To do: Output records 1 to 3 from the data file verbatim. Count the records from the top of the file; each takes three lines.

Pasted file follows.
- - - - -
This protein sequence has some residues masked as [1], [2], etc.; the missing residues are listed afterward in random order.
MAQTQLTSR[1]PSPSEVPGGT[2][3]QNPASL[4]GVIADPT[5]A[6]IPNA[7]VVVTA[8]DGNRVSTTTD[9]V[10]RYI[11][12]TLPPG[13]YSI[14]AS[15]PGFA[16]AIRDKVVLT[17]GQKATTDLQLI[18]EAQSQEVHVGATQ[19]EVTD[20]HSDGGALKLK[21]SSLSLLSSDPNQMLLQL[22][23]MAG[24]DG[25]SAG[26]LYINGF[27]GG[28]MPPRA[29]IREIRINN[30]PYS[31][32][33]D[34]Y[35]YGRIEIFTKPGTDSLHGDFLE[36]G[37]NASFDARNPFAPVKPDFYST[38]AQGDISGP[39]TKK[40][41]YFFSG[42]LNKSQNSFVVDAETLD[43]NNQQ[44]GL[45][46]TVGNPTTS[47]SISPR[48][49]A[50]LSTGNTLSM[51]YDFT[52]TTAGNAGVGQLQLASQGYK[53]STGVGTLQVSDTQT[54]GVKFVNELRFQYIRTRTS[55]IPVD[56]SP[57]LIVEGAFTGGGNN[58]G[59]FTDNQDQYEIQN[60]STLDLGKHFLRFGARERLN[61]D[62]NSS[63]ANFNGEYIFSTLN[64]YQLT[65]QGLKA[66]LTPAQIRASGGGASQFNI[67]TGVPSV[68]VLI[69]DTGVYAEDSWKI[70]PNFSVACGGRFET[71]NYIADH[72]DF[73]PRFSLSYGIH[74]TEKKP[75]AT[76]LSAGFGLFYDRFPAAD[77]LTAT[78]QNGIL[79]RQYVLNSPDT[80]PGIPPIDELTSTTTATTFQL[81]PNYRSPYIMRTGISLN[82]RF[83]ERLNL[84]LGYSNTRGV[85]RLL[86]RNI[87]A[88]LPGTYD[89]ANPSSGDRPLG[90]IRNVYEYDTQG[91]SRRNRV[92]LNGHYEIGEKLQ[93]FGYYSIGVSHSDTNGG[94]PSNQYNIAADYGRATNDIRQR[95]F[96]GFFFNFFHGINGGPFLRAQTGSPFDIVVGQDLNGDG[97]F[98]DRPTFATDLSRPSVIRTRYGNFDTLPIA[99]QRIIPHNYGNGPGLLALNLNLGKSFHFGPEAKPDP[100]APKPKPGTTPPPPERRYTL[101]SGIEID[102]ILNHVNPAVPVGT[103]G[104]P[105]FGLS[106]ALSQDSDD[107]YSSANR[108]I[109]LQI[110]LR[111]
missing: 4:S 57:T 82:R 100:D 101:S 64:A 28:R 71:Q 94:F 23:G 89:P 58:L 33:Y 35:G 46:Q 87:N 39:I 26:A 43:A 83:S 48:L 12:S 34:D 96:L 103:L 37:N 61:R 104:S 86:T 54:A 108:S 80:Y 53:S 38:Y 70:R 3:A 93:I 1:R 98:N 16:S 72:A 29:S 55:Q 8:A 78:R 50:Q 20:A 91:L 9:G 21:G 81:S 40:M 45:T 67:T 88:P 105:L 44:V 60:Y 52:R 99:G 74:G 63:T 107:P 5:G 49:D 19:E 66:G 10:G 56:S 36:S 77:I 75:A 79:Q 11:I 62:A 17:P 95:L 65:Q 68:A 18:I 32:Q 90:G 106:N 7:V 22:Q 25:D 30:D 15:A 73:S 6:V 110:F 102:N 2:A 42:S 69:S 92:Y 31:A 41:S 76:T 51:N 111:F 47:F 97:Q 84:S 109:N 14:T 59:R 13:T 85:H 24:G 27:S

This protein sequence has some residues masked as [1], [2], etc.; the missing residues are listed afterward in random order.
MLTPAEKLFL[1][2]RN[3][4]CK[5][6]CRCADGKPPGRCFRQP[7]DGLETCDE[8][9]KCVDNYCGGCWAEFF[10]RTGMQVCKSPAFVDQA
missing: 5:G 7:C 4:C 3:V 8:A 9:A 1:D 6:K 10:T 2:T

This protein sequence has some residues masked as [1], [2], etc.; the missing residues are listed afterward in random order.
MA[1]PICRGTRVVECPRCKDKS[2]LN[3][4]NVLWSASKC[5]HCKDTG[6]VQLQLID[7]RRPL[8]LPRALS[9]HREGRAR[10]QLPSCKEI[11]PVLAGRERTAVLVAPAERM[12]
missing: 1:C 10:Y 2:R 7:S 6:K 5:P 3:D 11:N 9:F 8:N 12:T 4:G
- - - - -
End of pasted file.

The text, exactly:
This protein sequence has some residues masked as [1], [2], etc.; the missing residues are listed afterward in random order.
MAQTQLTSR[1]PSPSEVPGGT[2][3]QNPASL[4]GVIADPT[5]A[6]IPNA[7]VVVTA[8]DGNRVSTTTD[9]V[10]RYI[11][12]TLPPG[13]YSI[14]AS[15]PGFA[16]AIRDKVVLT[17]GQKATTDLQLI[18]EAQSQEVHVGATQ[19]EVTD[20]HSDGGALKLK[21]SSLSLLSSDPNQMLLQL[22][23]MAG[24]DG[25]SAG[26]LYINGF[27]GG[28]MPPRA[29]IREIRINN[30]PYS[31][32][33]D[34]Y[35]YGRIEIFTKPGTDSLHGDFLE[36]G[37]NASFDARNPFAPVKPDFYST[38]AQGDISGP[39]TKK[40][41]YFFSG[42]LNKSQNSFVVDAETLD[43]NNQQ[44]GL[45][46]TVGNPTTS[47]SISPR[48][49]A[50]LSTGNTLSM[51]YDFT[52]TTAGNAGVGQLQLASQGYK[53]STGVGTLQVSDTQT[54]GVKFVNELRFQYIRTRTS[55]IPVD[56]SP[57]LIVEGAFTGGGNN[58]G[59]FTDNQDQYEIQN[60]STLDLGKHFLRFGARERLN[61]D[62]NSS[63]ANFNGEYIFSTLN[64]YQLT[65]QGLKA[66]LTPAQIRASGGGASQFNI[67]TGVPSV[68]VLI[69]DTGVYAEDSWKI[70]PNFSVACGGRFET[71]NYIADH[72]DF[73]PRFSLSYGIH[74]TEKKP[75]AT[76]LSAGFGLFYDRFPAAD[77]LTAT[78]QNGIL[79]RQYVLNSPDT[80]PGIPPIDELTSTTTATTFQL[81]PNYRSPYIMRTGISLN[82]RF[83]ERLNL[84]LGYSNTRGV[85]RLL[86]RNI[87]A[88]LPGTYD[89]ANPSSGDRPLG[90]IRNVYEYDTQG[91]SRRNRV[92]LNGHYEIGEKLQ[93]FGYYSIGVSHSDTNGG[94]PSNQYNIAADYGRATNDIRQR[95]F[96]GFFFNFFHGINGGPFLRAQTGSPFDIVVGQDLNGDG[97]F[98]DRPTFATDLSRPSVIRTRYGNFDTLPIA[99]QRIIPHNYGNGPGLLALNLNLGKSFHFGPEAKPDP[100]APKPKPGTTPPPPERRYTL[101]SGIEID[102]ILNHVNPAVPVGT[103]G[104]P[105]FGLS[106]ALSQDSDD[107]YSSANR[108]I[109]LQI[110]LR[111]
missing: 4:S 57:T 82:R 100:D 101:S 64:A 28:R 71:Q 94:F 23:G 89:P 58:L 33:Y 35:G 46:Q 87:N 39:I 26:A 43:A 83:S 48:L 12:S 34:D 96:L 103:L 37:N 61:R 104:S 86:T 54:A 108:S 80:Y 53:S 38:Y 70:R 3:A 93:I 1:R 98:N 16:S 72:A 29:S 55:Q 8:A 78:R 50:Q 20:A 91:L 9:G 21:G 81:S 40:M 45:T 67:T 88:P 105:L 44:V 60:Y 52:R 99:G 74:G 63:T 107:P 5:G 49:D 19:E 66:G 10:G 56:S 36:S 77:I 75:A 79:Q 11:I 62:A 17:P 95:L 65:Q 68:A 18:I 32:Q 90:G 106:N 7:V 22:Q 25:D 30:D 15:A 73:S 6:V 110:F 102:N 2:A 42:S 69:S 92:Y 31:A 41:S 76:T 51:N 111:F 47:F 97:Q 84:S 109:N 14:T 59:R 13:T 85:H 24:G 27:S

This protein sequence has some residues masked as [1], [2], etc.; the missing residues are listed afterward in random order.
MLTPAEKLFL[1][2]RN[3][4]CK[5][6]CRCADGKPPGRCFRQP[7]DGLETCDE[8][9]KCVDNYCGGCWAEFF[10]RTGMQVCKSPAFVDQA
missing: 5:G 7:C 4:C 3:V 8:A 9:A 1:D 6:K 10:T 2:T

This protein sequence has some residues masked as [1], [2], etc.; the missing residues are listed afterward in random order.
MA[1]PICRGTRVVECPRCKDKS[2]LN[3][4]NVLWSASKC[5]HCKDTG[6]VQLQLID[7]RRPL[8]LPRALS[9]HREGRAR[10]QLPSCKEI[11]PVLAGRERTAVLVAPAERM[12]
missing: 1:C 10:Y 2:R 7:S 6:K 5:P 3:D 11:N 9:F 8:N 12:T 4:G